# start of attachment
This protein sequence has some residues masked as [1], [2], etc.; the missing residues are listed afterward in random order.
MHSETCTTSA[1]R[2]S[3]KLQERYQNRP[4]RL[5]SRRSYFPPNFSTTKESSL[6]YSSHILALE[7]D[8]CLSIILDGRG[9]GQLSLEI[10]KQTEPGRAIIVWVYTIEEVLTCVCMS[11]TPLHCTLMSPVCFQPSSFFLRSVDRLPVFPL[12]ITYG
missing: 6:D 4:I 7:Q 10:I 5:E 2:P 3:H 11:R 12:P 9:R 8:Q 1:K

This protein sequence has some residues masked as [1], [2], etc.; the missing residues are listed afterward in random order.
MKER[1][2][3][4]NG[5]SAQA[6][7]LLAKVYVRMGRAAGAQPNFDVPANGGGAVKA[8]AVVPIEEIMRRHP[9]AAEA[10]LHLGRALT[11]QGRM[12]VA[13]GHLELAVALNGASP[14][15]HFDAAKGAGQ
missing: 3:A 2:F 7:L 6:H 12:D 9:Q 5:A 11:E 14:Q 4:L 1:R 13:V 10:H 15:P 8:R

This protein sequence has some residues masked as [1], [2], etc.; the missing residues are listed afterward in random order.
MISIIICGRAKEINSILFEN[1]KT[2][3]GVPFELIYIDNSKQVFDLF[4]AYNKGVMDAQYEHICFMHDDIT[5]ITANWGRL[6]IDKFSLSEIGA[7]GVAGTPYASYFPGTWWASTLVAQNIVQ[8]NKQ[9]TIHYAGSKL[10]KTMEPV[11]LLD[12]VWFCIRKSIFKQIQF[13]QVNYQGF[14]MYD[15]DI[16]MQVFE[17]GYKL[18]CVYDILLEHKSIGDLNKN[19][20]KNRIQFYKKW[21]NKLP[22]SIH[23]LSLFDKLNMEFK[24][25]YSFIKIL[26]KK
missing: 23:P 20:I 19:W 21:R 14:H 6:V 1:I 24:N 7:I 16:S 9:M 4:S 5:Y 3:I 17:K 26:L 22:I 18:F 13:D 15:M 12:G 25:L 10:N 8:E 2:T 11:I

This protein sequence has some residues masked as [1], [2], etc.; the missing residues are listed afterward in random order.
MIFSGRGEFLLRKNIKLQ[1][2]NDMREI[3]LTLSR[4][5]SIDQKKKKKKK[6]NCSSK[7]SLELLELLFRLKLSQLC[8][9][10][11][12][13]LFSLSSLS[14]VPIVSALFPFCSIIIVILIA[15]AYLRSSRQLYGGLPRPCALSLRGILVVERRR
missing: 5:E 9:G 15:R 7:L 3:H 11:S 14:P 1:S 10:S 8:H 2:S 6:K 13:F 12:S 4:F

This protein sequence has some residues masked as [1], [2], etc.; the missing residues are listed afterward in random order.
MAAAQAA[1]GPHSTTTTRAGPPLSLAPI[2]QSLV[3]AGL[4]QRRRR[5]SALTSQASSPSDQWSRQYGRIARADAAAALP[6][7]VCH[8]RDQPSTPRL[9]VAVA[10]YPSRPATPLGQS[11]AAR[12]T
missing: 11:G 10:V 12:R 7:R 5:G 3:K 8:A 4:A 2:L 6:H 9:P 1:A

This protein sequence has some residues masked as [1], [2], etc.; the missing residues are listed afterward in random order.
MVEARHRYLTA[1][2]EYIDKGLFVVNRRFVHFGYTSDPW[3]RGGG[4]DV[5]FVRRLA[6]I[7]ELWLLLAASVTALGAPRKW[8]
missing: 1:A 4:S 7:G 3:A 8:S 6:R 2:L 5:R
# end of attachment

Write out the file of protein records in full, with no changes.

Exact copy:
This protein sequence has some residues masked as [1], [2], etc.; the missing residues are listed afterward in random order.
MHSETCTTSA[1]R[2]S[3]KLQERYQNRP[4]RL[5]SRRSYFPPNFSTTKESSL[6]YSSHILALE[7]D[8]CLSIILDGRG[9]GQLSLEI[10]KQTEPGRAIIVWVYTIEEVLTCVCMS[11]TPLHCTLMSPVCFQPSSFFLRSVDRLPVFPL[12]ITYG
missing: 6:D 4:I 7:Q 10:I 5:E 2:P 3:H 11:R 12:P 9:R 8:Q 1:K

This protein sequence has some residues masked as [1], [2], etc.; the missing residues are listed afterward in random order.
MKER[1][2][3][4]NG[5]SAQA[6][7]LLAKVYVRMGRAAGAQPNFDVPANGGGAVKA[8]AVVPIEEIMRRHP[9]AAEA[10]LHLGRALT[11]QGRM[12]VA[13]GHLELAVALNGASP[14][15]HFDAAKGAGQ
missing: 3:A 2:F 7:L 6:H 12:D 9:Q 5:A 11:E 14:Q 4:L 1:R 13:V 10:H 15:P 8:R

This protein sequence has some residues masked as [1], [2], etc.; the missing residues are listed afterward in random order.
MISIIICGRAKEINSILFEN[1]KT[2][3]GVPFELIYIDNSKQVFDLF[4]AYNKGVMDAQYEHICFMHDDIT[5]ITANWGRL[6]IDKFSLSEIGA[7]GVAGTPYASYFPGTWWASTLVAQNIVQ[8]NKQ[9]TIHYAGSKL[10]KTMEPV[11]LLD[12]VWFCIRKSIFKQIQF[13]QVNYQGF[14]MYD[15]DI[16]MQVFE[17]GYKL[18]CVYDILLEHKSIGDLNKN[19][20]KNRIQFYKKW[21]NKLP[22]SIH[23]LSLFDKLNMEFK[24][25]YSFIKIL[26]KK
missing: 23:P 20:I 19:W 21:R 14:H 6:V 1:I 24:N 7:I 16:S 9:M 4:S 5:Y 3:I 17:K 26:L 22:I 18:F 13:D 15:M 12:G 25:L 10:N 8:E 2:T 11:I

This protein sequence has some residues masked as [1], [2], etc.; the missing residues are listed afterward in random order.
MIFSGRGEFLLRKNIKLQ[1][2]NDMREI[3]LTLSR[4][5]SIDQKKKKKKK[6]NCSSK[7]SLELLELLFRLKLSQLC[8][9][10][11][12][13]LFSLSSLS[14]VPIVSALFPFCSIIIVILIA[15]AYLRSSRQLYGGLPRPCALSLRGILVVERRR
missing: 5:E 9:G 15:R 7:L 3:H 11:S 14:P 1:S 10:S 8:H 2:S 6:K 13:F 12:S 4:F

This protein sequence has some residues masked as [1], [2], etc.; the missing residues are listed afterward in random order.
MAAAQAA[1]GPHSTTTTRAGPPLSLAPI[2]QSLV[3]AGL[4]QRRRR[5]SALTSQASSPSDQWSRQYGRIARADAAAALP[6][7]VCH[8]RDQPSTPRL[9]VAVA[10]YPSRPATPLGQS[11]AAR[12]T
missing: 11:G 10:V 12:R 7:R 5:G 3:K 8:A 4:A 2:L 6:H 9:P 1:A

This protein sequence has some residues masked as [1], [2], etc.; the missing residues are listed afterward in random order.
MVEARHRYLTA[1][2]EYIDKGLFVVNRRFVHFGYTSDPW[3]RGGG[4]DV[5]FVRRLA[6]I[7]ELWLLLAASVTALGAPRKW[8]
missing: 1:A 4:S 7:G 3:A 8:S 6:R 2:L 5:R